With a canvas of stunning architecture and vast spaces, it wouldn’t do the story of this project justice if it were scribbled in the caption of an image or summarised in the column of a newspaper, so we raised the bar higher. Our property PR team pitched a profiling opportunity to Houses in August of 2016, creating time for interviews, tours and copy review that would highlight the expertise and precision involved in creating this home.

Hayball's architecture project the bayside residence

The eight-page spread in the February edition of Houses showcased the incredible work that went into The Bayside Residence. This coverage had a potential readership of 20,000 people and resulted in an incredible, near perfect Impact Score of 98.

Find out more about our work with corporate and property clients across Australia, or get in contact to see how we could work with your brand.

Recruiting for Guide Dogs Australia

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Going national to recruit for Guide Dogs Australia

Who wouldn’t jump at the chance to cuddle an adorable Guide Dog puppy? What if you were given the option to keep one for a little while? Our social change PR team recently rolled out a recruitment campaign for Guide Dogs Victoria to spread the word about the growing need for puppy raisers across Australia, securing an interview with ABC News Breakfast to help recruit for the envious role.

With two small puppies trailing behind her, Charlie Spendlove of Guide Dogs Victoria joined Ali and PK on the ABC News Breakfast couch to chat about what is involved in being a puppy raiser.

The interview was broadcast nationally across ABC and ABC News 24 a total of five times, with a potential audience of 1,237,000 viewers.

It was also published on ABC News Breakfast’s Facebook and Twitter, receiving over 14,000 views online and a 93 on the Keep Left Impact Score. Most importantly, this piece of earned media resulted in a jump of 233 hits to the puppy raising page and a 450% increase in puppy raiser inquiries that day.

Keep Left have been working with Guide Dogs Victoria for the past four years to deliver a comprehensive PR strategy for the work it does in helping individuals and families of those who are blind or have low vision.

Find out more about our work with not-for-profits across Australia, including St John Ambulance, Red Nose and Wesley Mission Victoria.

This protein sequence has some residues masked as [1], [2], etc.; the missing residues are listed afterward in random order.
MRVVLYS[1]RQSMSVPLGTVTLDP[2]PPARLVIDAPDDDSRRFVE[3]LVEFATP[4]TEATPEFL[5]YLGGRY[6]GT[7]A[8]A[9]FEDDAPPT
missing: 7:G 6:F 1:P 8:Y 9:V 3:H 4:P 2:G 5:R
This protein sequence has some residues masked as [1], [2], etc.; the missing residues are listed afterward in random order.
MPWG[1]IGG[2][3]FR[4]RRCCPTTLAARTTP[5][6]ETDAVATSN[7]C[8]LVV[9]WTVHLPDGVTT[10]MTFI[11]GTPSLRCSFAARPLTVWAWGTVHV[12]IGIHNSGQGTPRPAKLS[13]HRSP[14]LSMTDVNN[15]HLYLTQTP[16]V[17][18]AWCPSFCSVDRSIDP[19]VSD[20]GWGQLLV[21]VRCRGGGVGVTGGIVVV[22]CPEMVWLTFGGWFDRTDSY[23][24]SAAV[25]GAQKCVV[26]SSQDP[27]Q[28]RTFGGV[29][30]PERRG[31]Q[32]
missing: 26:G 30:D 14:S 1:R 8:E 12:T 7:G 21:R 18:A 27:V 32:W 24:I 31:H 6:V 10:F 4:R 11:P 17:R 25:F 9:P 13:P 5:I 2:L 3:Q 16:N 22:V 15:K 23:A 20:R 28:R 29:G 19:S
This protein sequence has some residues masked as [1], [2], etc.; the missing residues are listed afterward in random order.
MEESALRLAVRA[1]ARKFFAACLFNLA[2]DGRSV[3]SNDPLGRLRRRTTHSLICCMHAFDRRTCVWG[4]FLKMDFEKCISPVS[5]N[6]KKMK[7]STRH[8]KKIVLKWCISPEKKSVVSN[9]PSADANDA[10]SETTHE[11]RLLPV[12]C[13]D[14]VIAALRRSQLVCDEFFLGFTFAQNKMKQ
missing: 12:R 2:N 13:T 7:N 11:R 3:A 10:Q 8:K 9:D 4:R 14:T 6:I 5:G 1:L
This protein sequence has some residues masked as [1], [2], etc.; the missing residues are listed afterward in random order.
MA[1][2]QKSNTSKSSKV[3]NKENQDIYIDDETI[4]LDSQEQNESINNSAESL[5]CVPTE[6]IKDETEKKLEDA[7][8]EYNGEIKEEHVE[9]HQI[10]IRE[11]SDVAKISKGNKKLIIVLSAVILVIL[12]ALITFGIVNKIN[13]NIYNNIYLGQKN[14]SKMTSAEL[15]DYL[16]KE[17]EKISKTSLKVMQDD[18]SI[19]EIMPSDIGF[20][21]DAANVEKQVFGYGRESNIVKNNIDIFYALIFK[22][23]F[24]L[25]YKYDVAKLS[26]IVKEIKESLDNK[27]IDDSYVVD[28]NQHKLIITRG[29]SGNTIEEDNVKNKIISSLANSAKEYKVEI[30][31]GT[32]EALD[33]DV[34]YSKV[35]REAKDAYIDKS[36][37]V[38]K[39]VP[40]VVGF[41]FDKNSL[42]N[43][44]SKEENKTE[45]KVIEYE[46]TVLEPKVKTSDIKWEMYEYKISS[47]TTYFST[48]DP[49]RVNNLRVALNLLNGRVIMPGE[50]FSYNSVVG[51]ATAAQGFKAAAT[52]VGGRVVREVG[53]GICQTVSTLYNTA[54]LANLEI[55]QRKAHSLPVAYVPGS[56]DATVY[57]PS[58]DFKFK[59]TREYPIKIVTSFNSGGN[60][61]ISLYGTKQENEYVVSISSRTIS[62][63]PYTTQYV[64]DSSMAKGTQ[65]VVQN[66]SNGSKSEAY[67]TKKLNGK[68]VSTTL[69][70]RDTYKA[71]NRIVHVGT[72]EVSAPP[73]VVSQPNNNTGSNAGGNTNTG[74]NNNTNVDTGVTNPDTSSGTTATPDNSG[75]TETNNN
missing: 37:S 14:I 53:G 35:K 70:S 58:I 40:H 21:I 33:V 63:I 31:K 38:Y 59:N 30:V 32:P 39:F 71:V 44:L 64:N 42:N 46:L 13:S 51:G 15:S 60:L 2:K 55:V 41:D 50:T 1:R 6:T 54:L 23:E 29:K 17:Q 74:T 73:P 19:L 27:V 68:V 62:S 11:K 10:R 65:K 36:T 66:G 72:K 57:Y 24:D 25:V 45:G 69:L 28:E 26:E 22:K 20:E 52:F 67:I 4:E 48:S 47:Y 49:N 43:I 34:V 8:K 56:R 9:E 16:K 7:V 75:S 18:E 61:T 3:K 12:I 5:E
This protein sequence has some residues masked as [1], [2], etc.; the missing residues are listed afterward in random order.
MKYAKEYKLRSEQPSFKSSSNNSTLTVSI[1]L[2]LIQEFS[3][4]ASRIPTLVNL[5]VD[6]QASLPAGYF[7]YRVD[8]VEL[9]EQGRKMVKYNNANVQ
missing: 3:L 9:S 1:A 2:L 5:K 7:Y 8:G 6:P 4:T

10 Tips for a Killer Media Performance

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Speaking to the media can be a daunting experience. Preparation is key and we take a very specific approach to getting our clients media-ready at Keep Left.  As no one likes ‘bad talent,’ we thought we’d share our top tips for a killer media performance.  What else have you found works?

  1. An interview it not a normal conversation: You wouldn’t repeat yourself in a normal conversation.  It’s okay to repeat yourself in an interview.
  2. In fact, repetition is good: Know your top 3 key messages and make sure you get these in early, as an interview can go very fast once it’s started.
  3. Practise your elevator pitch: The broadest questions are often the hardest to answer but on the positive, it gives you the opportunity to communicate your elevator pitch, so it’s worth practising.
  4. Remember your audience: Know the audience the journalist is reporting for and tailor your responses accordingly.
  5. Put yourself in the shoes of a journalist: A journalist is looking for a story that will inform, educate and entertain their audience.
  6. Find a bridge: The trick to a successful interview is to find a bridge between what you want to say (company message) and what the journalist wants to hear (the angle / what’s in the public interest).
  7. It’s okay to not know the answer: If you don’t know, just say so and we can circle back with the journalist after the interview.
  8. Stand up for phone interviews: This expends the diaphragm and allows for better projection.  Especially important for radio interviews.
  9. Bridging statements: If you get cornered with a question you don’t want to answer, use bridging statement to navigate your way out i.e.:  “That’s an interesting question, but what I’m here to talk to you about today is…” or “I see your point, however the interesting thing here really is…”
  10. Feel free to ask the journalist questions too: We’re all consumers at the end of the day, so feel free to ask a few questions back.